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One of the most widely deployed public key cryptographic algorithms is the elliptic curve Diffie-Hellman key exchange (ECDH). This, as well as most currently used protocols, is vulnerable to attacks using quantum computers. Isogeny based cryptography offers the closest quantum-safe cryptographic primitives to ECDH.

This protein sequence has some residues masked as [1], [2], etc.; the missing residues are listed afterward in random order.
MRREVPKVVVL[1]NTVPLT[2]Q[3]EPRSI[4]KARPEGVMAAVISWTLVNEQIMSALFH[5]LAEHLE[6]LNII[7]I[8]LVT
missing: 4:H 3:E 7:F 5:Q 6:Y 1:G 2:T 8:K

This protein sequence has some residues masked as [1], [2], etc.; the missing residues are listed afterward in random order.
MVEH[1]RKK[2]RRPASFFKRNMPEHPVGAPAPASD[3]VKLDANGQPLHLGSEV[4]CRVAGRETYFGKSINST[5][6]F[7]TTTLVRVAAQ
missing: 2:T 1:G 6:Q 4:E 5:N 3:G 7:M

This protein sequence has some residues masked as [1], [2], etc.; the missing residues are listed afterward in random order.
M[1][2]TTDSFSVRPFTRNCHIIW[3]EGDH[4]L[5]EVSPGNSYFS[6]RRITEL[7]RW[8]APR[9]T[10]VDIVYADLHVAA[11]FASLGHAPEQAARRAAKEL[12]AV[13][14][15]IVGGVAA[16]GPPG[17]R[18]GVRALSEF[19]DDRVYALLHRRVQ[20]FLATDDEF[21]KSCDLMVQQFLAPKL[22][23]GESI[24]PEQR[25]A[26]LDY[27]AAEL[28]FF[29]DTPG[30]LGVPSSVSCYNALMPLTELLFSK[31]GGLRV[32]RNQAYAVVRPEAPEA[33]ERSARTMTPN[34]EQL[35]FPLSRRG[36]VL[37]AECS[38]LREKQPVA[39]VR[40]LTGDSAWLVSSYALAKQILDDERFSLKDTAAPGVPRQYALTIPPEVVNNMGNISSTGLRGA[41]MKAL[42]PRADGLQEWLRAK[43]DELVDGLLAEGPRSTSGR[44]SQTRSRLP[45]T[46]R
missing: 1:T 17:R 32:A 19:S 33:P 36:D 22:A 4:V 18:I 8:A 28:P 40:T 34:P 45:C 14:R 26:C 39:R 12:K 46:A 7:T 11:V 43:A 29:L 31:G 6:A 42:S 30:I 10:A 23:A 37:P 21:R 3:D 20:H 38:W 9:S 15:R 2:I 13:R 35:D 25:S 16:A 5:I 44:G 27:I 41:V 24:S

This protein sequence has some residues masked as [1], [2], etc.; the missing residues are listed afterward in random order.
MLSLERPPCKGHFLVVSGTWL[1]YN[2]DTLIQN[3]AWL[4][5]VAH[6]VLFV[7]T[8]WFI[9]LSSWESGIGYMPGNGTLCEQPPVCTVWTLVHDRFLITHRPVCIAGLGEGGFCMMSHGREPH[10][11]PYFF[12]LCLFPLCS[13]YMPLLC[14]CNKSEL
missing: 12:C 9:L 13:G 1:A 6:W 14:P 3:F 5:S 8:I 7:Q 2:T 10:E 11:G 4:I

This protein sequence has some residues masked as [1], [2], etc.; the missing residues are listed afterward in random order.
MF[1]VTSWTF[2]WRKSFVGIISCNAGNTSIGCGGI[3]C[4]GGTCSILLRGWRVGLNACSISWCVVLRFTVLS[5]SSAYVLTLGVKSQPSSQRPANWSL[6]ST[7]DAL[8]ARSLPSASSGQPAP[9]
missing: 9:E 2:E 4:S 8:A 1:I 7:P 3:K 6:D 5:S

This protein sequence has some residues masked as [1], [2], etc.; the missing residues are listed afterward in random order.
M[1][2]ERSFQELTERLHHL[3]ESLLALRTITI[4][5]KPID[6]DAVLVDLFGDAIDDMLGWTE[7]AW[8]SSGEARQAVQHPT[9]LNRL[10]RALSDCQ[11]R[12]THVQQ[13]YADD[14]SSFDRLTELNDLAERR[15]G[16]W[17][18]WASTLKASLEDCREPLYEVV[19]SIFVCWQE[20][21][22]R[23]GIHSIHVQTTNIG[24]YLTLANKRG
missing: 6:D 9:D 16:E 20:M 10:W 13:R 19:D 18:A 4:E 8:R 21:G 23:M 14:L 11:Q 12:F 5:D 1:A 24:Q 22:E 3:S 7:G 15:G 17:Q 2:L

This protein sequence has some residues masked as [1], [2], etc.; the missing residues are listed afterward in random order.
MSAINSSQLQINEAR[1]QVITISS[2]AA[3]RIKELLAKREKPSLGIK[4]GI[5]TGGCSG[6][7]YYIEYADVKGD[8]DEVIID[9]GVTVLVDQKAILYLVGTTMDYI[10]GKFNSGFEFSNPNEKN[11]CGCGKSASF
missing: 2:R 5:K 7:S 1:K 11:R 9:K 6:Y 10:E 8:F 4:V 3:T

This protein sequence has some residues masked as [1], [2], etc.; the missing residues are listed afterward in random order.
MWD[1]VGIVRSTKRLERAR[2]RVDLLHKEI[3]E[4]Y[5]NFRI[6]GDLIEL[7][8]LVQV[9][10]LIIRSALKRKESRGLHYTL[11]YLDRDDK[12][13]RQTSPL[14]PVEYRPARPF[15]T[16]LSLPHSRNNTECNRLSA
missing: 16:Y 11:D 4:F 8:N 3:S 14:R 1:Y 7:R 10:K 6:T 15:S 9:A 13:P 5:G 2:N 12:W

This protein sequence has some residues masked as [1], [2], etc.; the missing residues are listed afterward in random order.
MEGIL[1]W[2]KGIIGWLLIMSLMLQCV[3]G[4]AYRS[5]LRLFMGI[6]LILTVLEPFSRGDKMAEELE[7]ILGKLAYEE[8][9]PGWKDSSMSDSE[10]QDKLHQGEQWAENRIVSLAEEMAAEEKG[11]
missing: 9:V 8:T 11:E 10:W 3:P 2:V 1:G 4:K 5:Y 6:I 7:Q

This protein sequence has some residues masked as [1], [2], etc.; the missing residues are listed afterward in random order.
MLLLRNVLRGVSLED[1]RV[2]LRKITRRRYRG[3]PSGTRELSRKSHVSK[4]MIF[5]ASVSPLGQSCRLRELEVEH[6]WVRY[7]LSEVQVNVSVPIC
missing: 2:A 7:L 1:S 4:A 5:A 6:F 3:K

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While the ideal of public key cryptography is to have a “set and forget” group of algorithms that will guarantee security forever, increasingly we are realizing this ideal is not viable. There is not one cryptographic algorithm with a fixed set of parameters that will last indefinitely. As computers become more powerful and new attacks are found on existing protocols, it is important to update our cryptography. This can involve increasing parameters on widely used algorithms. There have also been times when it involved switching to new cryptographic schemes entirely. With the onset of large-scale quantum computing, we are currently at the start of the second major migration of public key cryptography, part of the constantly evolving progression of cryptography.

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